Supervisor-Employee Dating Ban Legal, Wise


Q: Is there a California labor law covering fraternization or nonfraternization at work, or is that strictly a matter of company policy?

--P.I., Orange

A: There is no specific law covering fraternization, although there is at least one court decision holding that the California Constitution’s right to privacy prevents an employer from placing unreasonable restrictions on fraternization among employees.

On the other hand, another court decision holds that an employer may prevent dating or sexual relationships between supervisors and subordinates.


Thus, a policy that prohibits fraternization between management and nonmanagement employees in not only legal but wise.

It can help prevent sexual harassment claims, conflicts of interest and perceptions of favoritism that might arise from dating or other relationships between managers and nonmanagement employees.

--James J. McDonald Jr.

Attorney, Fisher & Phillips

Labor law instructor, UC Irvine

There Are Some Things Employers Can’t Ask

Q: When a job applicant is providing information, is an employer allowed to ask whether he has ever filed for unemployment?

--A.R., Los Angeles

A: A variety of laws restrict employers from asking certain questions in the hiring process. Questions that even hint at a discriminatory bias of the employer or violate certain rights of privacy are inappropriate, for example. Inquiries that identify an applicant’s sex, age, race, color, national origin, ancestry, marital status, religion, physical handicap or medical condition are prohibited.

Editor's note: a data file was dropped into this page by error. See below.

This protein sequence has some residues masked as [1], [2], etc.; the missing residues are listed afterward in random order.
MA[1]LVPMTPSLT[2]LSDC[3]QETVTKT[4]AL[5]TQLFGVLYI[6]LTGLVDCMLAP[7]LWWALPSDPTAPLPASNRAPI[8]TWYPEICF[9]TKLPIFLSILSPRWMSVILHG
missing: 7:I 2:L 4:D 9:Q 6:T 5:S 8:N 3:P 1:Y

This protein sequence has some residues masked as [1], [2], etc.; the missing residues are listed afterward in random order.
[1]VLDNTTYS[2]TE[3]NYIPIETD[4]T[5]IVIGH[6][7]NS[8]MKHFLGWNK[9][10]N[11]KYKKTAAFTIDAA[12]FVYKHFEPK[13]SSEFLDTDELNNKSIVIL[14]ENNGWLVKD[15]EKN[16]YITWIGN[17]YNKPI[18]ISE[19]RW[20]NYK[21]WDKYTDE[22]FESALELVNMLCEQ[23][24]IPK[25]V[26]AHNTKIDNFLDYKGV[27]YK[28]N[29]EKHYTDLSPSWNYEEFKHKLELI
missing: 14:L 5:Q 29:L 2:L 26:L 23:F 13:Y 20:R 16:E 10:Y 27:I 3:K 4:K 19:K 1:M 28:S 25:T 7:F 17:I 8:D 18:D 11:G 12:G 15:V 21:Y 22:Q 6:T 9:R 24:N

Questions on whether an applicant has ever been arrested or filed workers’ compensation benefits are prohibited by statute. Along the same line, it is probably inappropriate to ask applicants whether they have filed a discrimination complaint with the Equal Employment Opportunity Commission or filed for unemployment compensation. These are rights given to you by law.

Perhaps the employer wants to find out if you have a propensity for losing jobs or filing for unemployment, which might have a financial impact on the company. An employer certainly can ask you about your job history. But even though there are no specific laws against it, an employer probably has crossed the line if it asks about unemployment compensation.


The problem with refusing to answer any question on a job interview is that it might prevent you from getting the job. If that happens and you feel you were more qualified than the successful applicant, you might have a claim against the company.

It would be useful to get the names and phone numbers of other applicants prior to the interview, so that you could talk with them to determine if they had been asked the same questions. That way it would not be just your word against your prospective employer’s.

--Don D. Sessions

Employee rights attorney

Mission Viejo

Keeping a Close Eye on 401(k) Investments